Wounded bird syndrome?
At what point do we stop trying to heal the world and turn our attention to healing ourselves so that we're better positioned to heal others?
It's a common pattern that many healers fall into. I call it wounded bird syndrome. As healers, we attract many people who are bent, bruised and broken. It's a wonderful thing that they are drawn to us. Most of them really want to heal too. Sometimes we find ourselves in relationships where our partners require healing and if they want to heal then it's fantastic. Sometimes they just don't want to and it becomes somewhat less fantastic.
The path of growth for many healers is learning to recognise the signs of those who aren't prepared to actually do the work required to heal themselves. I'm seeing more and more people who are identifying the signs in the early stages of a relationship. It's a reason to celebrate, right?
The path of growth is endless though. As much as we need to celebrate each step, we also need to be constantly moving forward. The obvious next step is learning to walk away as soon as we realise that a person is not willing to do what they need to do to be whole human beings. It's learning to walk away when we realise that brokenness is so much a part of a person's identity that they are terrified to be anything else.
This is where the wheels seem to fall off. We're stubborn types, most of us. Here's the thing... the only people who are not bruised, bent or broken in some way by life are those who have never experienced life. It's just one of those things that can't be avoided. You're going to have relationships with people who are slightly damaged. It's okay. Not one of us is unscarred. We can't reject people because they've had life experience but we need to learn to walk or even run away when the damage isn't just damage but an integral part of who a person is... a part they hang onto because it allows them to feel that they are the centre of attention.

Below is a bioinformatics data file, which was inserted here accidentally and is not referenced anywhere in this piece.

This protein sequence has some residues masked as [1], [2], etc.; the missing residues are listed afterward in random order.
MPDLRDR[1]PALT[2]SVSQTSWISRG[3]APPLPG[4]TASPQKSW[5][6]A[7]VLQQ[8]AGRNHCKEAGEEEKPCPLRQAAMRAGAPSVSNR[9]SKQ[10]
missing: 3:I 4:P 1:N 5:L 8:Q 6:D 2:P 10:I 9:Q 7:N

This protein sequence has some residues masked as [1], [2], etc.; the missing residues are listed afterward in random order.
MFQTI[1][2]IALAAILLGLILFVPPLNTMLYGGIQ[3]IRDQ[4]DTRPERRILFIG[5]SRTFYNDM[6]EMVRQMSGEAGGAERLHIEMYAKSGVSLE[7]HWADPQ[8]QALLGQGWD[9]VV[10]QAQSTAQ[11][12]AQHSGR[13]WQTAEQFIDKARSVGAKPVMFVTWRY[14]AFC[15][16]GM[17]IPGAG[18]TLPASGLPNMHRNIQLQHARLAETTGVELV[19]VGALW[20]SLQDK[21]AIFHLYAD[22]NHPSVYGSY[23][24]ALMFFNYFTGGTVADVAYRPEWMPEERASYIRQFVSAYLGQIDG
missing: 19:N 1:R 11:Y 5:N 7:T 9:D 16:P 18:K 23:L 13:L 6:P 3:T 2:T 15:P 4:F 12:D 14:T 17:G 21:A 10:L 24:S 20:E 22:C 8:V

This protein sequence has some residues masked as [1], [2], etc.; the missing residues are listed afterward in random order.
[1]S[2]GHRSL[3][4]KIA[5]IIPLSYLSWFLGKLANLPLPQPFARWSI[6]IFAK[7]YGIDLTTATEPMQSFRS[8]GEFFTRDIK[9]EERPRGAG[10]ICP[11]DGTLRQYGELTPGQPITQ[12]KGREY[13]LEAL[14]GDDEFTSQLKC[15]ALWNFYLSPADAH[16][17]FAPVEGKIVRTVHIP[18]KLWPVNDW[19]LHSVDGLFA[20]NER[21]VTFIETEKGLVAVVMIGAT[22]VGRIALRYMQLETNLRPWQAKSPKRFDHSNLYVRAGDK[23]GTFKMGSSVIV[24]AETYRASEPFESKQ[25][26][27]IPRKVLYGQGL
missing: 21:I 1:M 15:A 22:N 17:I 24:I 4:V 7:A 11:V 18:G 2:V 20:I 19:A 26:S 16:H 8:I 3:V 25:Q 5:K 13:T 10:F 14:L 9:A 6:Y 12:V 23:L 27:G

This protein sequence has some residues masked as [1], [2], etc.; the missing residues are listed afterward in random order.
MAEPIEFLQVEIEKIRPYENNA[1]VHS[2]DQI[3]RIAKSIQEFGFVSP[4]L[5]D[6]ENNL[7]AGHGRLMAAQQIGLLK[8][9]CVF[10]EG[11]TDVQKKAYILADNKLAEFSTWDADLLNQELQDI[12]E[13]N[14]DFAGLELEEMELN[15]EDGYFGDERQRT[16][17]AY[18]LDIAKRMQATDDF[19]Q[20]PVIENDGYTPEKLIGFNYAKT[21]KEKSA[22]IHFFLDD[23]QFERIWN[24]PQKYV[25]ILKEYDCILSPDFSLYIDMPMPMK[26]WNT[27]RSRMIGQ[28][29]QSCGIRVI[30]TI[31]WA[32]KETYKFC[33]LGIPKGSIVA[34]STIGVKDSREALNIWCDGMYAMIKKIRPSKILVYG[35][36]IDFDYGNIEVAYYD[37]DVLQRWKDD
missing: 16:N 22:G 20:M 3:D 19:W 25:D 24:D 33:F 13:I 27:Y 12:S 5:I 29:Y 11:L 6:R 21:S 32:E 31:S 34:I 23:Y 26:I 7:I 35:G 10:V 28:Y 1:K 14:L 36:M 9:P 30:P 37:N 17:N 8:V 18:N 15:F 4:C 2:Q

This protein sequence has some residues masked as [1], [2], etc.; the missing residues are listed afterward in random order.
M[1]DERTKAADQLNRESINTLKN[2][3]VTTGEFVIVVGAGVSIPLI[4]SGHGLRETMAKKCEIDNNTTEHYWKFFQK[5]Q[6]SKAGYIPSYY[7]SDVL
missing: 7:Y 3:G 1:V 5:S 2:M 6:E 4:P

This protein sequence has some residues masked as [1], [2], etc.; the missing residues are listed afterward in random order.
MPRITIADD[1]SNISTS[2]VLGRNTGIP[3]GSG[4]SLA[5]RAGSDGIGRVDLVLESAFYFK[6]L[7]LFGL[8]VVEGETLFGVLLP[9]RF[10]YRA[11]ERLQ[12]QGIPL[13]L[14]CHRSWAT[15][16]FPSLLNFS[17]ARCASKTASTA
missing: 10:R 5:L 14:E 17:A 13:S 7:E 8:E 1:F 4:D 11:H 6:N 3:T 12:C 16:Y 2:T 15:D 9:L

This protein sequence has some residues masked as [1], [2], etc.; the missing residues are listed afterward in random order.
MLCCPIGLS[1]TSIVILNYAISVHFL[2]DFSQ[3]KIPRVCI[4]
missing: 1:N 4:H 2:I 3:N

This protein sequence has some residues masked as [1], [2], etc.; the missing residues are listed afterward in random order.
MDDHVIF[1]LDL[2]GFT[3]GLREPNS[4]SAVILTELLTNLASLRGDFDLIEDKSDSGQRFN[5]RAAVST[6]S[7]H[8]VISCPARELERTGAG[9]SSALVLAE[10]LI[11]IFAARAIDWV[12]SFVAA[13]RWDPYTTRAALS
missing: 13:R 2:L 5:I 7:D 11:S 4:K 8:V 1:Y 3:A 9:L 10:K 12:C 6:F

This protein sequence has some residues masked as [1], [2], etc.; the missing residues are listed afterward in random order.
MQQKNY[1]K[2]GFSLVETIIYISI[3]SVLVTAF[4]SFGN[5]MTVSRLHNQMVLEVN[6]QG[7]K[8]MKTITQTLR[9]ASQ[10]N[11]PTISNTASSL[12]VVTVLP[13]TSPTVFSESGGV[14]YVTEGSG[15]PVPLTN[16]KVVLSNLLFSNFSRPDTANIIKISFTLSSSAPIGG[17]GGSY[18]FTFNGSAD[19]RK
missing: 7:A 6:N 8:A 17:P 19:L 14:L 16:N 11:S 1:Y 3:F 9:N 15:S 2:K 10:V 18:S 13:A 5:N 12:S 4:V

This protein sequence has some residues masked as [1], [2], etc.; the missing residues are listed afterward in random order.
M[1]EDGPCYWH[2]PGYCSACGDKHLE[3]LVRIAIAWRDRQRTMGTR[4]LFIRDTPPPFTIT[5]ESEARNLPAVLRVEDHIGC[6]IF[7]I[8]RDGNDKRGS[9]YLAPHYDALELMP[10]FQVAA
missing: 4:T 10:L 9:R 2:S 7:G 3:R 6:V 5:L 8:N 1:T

Bottom line here is that there's damage and there's damage that comes from creating your own drama. And I tend to think that drama is the true underlying factor in the people who don't deal with their damage but use it to create damage in others. Drama seems to follow them wherever they go.
You're not going to maintain your peace if you're involved with someone who is intent on creating storms. I don't care how strong you are or how high your vibration is. Emotional storms erode peace in the same way that physical storms change the physical landscape.
So maybe it's time to make a decision that not every wounded bird would like to fly again and that it's okay to walk away. And maybe it's time to examine our own motivations for wanting to heal every wounded bird. Maybe if we do that, we'll stop seeking them out.